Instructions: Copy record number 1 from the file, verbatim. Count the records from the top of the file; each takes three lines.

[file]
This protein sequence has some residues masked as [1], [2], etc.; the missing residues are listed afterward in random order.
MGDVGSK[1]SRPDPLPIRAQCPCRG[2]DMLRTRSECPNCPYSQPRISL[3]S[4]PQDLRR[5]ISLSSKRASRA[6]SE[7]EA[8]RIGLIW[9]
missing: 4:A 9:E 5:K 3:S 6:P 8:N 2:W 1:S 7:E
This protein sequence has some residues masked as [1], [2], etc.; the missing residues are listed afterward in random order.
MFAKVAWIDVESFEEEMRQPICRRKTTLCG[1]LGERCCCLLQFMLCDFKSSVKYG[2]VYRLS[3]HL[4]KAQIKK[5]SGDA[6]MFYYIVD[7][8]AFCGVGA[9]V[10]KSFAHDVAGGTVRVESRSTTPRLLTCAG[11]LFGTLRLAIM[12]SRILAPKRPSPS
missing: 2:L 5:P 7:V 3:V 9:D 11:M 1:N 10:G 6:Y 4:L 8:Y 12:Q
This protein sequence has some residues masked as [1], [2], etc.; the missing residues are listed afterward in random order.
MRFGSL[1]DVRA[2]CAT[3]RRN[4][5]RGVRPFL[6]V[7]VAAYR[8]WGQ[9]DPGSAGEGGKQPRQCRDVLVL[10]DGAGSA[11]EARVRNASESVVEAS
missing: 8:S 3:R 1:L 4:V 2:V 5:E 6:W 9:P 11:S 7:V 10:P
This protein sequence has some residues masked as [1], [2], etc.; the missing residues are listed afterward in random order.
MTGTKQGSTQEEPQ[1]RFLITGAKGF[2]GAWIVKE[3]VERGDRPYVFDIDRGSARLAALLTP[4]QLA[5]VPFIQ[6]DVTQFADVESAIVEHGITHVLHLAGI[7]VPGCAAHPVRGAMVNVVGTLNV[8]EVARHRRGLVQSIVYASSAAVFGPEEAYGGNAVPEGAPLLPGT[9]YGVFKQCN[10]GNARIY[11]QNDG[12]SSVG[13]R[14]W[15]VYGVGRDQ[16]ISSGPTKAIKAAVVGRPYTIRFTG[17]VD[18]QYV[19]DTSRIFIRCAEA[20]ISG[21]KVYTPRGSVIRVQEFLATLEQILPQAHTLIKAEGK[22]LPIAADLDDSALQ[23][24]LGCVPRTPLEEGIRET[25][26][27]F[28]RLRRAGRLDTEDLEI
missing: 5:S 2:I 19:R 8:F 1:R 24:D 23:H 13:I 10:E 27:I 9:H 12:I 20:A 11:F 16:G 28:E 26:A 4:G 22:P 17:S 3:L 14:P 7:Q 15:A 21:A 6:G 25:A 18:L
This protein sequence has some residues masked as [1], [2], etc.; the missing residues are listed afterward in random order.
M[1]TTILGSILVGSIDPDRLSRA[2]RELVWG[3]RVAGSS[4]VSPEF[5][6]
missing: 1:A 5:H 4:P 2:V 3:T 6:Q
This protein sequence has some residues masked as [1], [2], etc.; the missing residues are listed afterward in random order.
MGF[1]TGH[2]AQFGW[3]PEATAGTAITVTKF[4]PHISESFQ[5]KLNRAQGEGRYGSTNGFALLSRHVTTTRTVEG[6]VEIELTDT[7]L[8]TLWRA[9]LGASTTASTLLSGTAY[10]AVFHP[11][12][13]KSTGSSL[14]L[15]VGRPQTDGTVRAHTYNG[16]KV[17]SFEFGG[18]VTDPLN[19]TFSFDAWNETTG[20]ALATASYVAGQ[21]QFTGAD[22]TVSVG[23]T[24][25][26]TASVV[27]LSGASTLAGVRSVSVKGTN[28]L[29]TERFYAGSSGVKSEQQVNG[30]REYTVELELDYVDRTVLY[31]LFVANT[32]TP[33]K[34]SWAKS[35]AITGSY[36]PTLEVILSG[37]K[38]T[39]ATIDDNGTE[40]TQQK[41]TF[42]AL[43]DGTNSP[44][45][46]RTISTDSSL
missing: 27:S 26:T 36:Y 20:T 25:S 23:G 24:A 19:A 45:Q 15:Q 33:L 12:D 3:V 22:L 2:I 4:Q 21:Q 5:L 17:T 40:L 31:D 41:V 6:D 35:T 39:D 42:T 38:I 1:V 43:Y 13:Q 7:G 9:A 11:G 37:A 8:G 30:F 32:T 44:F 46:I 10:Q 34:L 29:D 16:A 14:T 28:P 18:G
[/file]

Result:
This protein sequence has some residues masked as [1], [2], etc.; the missing residues are listed afterward in random order.
MGDVGSK[1]SRPDPLPIRAQCPCRG[2]DMLRTRSECPNCPYSQPRISL[3]S[4]PQDLRR[5]ISLSSKRASRA[6]SE[7]EA[8]RIGLIW[9]
missing: 4:A 9:E 5:K 3:S 6:P 8:N 2:W 1:S 7:E